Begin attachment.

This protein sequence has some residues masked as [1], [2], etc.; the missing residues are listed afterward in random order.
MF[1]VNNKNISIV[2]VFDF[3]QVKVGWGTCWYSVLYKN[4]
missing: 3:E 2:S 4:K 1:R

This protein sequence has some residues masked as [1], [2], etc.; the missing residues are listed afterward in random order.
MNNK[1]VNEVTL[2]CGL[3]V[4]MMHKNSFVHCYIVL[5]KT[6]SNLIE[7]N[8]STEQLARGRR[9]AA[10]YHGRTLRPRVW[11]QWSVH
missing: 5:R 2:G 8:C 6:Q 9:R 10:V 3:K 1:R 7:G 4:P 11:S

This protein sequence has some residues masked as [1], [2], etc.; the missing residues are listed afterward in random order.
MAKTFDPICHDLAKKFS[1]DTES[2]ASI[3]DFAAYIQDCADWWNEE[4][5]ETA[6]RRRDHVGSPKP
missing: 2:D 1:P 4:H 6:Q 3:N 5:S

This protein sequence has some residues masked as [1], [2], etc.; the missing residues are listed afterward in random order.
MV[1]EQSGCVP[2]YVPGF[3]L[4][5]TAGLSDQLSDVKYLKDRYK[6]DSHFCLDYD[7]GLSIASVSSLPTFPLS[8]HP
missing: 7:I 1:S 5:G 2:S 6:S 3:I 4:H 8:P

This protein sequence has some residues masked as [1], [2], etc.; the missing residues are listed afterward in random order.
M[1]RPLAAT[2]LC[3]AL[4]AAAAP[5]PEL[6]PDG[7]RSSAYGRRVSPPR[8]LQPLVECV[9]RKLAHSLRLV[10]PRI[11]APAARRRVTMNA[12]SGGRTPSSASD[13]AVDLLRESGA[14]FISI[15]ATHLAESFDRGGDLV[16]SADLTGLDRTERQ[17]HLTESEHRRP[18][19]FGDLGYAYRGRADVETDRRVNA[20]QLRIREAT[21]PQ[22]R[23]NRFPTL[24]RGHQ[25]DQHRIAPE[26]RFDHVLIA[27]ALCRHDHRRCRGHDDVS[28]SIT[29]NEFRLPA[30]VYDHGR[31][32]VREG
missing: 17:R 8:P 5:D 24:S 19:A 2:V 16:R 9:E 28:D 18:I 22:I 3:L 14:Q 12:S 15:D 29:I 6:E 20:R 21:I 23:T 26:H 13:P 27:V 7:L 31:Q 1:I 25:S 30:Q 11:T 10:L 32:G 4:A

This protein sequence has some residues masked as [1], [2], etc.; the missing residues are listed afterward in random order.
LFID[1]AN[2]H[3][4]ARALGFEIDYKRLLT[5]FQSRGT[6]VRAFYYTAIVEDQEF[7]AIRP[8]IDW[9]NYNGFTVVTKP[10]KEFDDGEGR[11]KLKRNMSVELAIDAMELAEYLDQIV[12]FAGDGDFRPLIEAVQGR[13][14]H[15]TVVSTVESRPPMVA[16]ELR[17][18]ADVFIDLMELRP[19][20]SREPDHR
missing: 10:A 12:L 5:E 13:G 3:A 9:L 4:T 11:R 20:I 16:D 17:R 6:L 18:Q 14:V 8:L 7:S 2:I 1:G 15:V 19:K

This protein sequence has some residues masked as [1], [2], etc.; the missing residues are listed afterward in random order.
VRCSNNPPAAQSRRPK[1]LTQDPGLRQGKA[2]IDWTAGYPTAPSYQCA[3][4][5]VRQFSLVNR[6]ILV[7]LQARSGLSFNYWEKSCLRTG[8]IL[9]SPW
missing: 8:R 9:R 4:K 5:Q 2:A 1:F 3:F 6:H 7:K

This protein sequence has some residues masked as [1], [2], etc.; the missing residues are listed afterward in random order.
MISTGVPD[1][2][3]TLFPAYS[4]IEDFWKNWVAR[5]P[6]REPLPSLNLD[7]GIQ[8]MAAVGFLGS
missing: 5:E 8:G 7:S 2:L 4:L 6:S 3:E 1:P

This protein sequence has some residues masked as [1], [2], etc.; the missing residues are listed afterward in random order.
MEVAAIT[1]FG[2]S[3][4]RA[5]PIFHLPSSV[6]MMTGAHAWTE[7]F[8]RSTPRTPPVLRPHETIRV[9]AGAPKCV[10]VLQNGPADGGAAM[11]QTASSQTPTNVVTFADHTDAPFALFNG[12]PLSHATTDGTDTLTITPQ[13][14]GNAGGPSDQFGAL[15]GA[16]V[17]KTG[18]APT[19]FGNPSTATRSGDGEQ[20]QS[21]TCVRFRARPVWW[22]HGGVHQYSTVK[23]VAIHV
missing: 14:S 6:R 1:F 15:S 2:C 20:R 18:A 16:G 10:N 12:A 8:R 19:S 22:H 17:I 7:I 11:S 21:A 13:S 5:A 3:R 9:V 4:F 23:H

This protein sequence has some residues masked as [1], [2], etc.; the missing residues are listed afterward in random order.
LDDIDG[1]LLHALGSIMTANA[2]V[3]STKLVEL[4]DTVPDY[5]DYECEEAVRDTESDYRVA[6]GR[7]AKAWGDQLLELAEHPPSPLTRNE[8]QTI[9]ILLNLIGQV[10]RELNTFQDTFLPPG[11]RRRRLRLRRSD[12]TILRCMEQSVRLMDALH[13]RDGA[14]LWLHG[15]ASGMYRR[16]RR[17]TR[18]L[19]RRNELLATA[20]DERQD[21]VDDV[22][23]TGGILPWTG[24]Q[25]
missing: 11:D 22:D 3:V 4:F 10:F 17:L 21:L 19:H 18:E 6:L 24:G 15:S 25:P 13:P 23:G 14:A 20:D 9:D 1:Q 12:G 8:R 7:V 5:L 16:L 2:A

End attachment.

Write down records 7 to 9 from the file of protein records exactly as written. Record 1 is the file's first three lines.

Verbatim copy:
This protein sequence has some residues masked as [1], [2], etc.; the missing residues are listed afterward in random order.
VRCSNNPPAAQSRRPK[1]LTQDPGLRQGKA[2]IDWTAGYPTAPSYQCA[3][4][5]VRQFSLVNR[6]ILV[7]LQARSGLSFNYWEKSCLRTG[8]IL[9]SPW
missing: 8:R 9:R 4:K 5:Q 2:A 1:F 3:F 6:H 7:K

This protein sequence has some residues masked as [1], [2], etc.; the missing residues are listed afterward in random order.
MISTGVPD[1][2][3]TLFPAYS[4]IEDFWKNWVAR[5]P[6]REPLPSLNLD[7]GIQ[8]MAAVGFLGS
missing: 5:E 8:G 7:S 2:L 4:L 6:S 3:E 1:P

This protein sequence has some residues masked as [1], [2], etc.; the missing residues are listed afterward in random order.
MEVAAIT[1]FG[2]S[3][4]RA[5]PIFHLPSSV[6]MMTGAHAWTE[7]F[8]RSTPRTPPVLRPHETIRV[9]AGAPKCV[10]VLQNGPADGGAAM[11]QTASSQTPTNVVTFADHTDAPFALFNG[12]PLSHATTDGTDTLTITPQ[13][14]GNAGGPSDQFGAL[15]GA[16]V[17]KTG[18]APT[19]FGNPSTATRSGDGEQ[20]QS[21]TCVRFRARPVWW[22]HGGVHQYSTVK[23]VAIHV
missing: 14:S 6:R 1:F 15:S 2:C 20:R 18:A 16:G 10:N 12:A 8:R 19:S 22:H 17:I 7:I 11:S 21:A 13:S 5:A 3:R 9:V 4:F 23:H